Nakamura Beats Anand In London
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Vishy Anand finally looked set to break his recent run of draws by beating Hikaru Nakamura in the fourth round at the London Chess Classic.
Amazingly, he faltered badly and threw away a winning position, and the draw sequence was broken by a loss instead!
The game was arguably more of a loss by Anand than a win by Nakamura, but they all count and it's the first time an American has defeated the reigning world champion for 19 years*.
Magnus Carlsen nursed a minuscule plus against Vladimir Kramnik for 55 moves before finally conceding a draw in an opposite-coloured bishop ending.
That draw allowed Luke McShane to join Carlsen at the top of the leaderboard by beating David Howell with the black pieces. Howell badly miscalculated some middlegame tactics and was punished severely. That's McShane's second win in a row with the black pieces, which could prove vital if the final result comes down to tie-breaks.
Nigel Short's game with Mickey Adams was the last to finish, and it was Short who finally got off the mark with a win to climb off the bottom of the standings.
Have you heard the one about the American chesser who beats the world champion?
Pressure? What pressure? Magnus catches some shut-eye before his game with Kramnik begins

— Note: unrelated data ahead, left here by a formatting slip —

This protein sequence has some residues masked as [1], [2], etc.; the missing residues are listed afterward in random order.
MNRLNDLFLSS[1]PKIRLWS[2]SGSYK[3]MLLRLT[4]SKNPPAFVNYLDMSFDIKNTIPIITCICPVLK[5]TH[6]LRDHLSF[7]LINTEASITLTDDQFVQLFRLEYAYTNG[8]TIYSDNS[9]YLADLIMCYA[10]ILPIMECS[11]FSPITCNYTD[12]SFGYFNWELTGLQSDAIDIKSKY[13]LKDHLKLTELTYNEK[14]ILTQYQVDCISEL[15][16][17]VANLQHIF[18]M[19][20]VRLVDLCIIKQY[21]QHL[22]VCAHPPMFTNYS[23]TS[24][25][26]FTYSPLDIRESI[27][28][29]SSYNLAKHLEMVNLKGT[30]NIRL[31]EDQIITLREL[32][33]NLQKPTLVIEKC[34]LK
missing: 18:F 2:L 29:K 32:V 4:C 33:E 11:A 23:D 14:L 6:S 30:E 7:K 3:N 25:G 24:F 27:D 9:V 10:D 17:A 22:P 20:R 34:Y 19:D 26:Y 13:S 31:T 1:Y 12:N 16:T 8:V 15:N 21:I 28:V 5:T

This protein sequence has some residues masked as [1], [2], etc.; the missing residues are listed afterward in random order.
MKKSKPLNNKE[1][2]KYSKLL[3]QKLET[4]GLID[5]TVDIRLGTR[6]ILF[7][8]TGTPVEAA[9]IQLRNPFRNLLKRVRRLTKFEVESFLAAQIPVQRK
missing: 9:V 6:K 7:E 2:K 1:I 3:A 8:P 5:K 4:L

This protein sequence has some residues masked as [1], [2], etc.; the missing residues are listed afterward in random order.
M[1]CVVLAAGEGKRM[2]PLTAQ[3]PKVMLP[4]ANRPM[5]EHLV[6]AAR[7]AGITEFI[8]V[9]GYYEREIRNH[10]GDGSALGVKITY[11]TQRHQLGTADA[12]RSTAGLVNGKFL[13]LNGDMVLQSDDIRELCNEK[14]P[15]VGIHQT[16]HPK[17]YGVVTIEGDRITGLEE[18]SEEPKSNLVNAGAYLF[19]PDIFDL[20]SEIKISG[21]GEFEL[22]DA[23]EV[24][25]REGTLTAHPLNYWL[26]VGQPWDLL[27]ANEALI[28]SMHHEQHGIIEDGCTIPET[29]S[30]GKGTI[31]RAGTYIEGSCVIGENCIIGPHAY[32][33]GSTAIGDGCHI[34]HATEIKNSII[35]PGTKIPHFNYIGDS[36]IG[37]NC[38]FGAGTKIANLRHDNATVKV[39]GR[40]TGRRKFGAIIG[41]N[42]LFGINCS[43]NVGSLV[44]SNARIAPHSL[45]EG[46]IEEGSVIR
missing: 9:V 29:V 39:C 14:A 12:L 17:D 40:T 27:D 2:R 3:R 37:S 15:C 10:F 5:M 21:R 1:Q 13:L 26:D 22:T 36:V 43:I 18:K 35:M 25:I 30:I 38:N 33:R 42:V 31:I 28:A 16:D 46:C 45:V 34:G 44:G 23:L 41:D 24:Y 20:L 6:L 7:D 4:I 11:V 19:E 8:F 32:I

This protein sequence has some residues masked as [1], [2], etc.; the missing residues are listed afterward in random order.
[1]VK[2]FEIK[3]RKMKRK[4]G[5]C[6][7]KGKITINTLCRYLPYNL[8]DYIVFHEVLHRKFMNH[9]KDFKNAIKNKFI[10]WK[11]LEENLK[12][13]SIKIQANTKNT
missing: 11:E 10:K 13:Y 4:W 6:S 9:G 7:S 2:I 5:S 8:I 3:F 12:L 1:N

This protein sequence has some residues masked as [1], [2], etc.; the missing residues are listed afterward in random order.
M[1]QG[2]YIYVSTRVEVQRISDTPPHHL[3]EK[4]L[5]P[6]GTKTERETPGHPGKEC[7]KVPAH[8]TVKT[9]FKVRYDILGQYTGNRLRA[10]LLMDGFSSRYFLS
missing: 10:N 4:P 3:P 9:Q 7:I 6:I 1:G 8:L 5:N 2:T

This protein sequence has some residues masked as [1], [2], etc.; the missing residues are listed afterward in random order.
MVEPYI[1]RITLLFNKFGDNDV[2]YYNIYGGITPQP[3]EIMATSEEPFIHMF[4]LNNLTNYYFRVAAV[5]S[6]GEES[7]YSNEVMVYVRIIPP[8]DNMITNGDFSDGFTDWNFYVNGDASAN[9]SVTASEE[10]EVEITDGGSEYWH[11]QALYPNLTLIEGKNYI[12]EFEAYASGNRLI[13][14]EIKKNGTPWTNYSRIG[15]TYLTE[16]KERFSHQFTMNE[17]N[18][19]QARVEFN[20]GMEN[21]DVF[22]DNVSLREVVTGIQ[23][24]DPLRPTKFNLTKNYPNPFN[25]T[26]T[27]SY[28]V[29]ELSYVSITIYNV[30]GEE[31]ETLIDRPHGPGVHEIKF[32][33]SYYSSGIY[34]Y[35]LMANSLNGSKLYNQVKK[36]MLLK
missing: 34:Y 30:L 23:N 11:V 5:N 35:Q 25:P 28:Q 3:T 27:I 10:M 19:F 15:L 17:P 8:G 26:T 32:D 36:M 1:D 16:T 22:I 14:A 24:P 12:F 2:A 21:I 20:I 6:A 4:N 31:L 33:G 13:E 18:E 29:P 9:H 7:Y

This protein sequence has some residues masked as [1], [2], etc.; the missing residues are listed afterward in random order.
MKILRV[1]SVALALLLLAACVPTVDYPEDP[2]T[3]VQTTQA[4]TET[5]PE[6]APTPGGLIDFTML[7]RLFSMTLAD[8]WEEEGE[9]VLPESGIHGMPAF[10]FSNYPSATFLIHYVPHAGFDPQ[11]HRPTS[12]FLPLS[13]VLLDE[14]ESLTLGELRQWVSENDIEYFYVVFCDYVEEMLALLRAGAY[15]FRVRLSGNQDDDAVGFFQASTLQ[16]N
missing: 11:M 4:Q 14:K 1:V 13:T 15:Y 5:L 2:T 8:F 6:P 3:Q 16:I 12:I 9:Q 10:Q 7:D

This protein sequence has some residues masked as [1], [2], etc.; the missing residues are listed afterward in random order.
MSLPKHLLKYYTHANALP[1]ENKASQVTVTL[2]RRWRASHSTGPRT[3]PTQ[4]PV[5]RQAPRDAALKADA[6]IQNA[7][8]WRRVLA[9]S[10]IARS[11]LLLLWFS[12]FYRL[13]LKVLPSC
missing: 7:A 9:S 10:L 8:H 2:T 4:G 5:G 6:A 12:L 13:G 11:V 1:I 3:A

McShane replies to Howell's first move in front of a packed audience at the Olympia Conference Centre
Today Nigel Short was the checkmater, not the checkmatee!
The standings after day four:
| Luke McShane
Tomorrow is a rest day, so round five is on Thursday.
The pairings for round five:
| Hikaru Nakamura
||v|| David Howell
| Nigel Short
||v|| Vishy Anand
| Vladimir Kramnik
||v|| Michael Adams
| Lev Aronian
||v|| Magnus Carlsen
Luke McShane will have a bye. Games start at 14:00 local time (UTC).
The total prize fund is €160,000 (before tax), with the winner receiving €50,000. If there are any ties in the final scores, they will be broken for ranking purposes only (prize money will be shared) in this order:
- Number of games won
- Number of games won with black
- Result of direct encounter
- Rapid tie-breaks and Armageddon game (first place tie only)
The "Sofia" anti-draw rules are in operation, and the 3-1-0 scoring system.
The time control is 40 moves in 2 hours, followed by 20 moves in 1 hour, and then 15 minutes to a finish with a 30 second increment.
All photos courtesy of Ray-Morris Hill at the official website.
*The last time was when Kamsky beat Kasparov in 1992 according to Mig!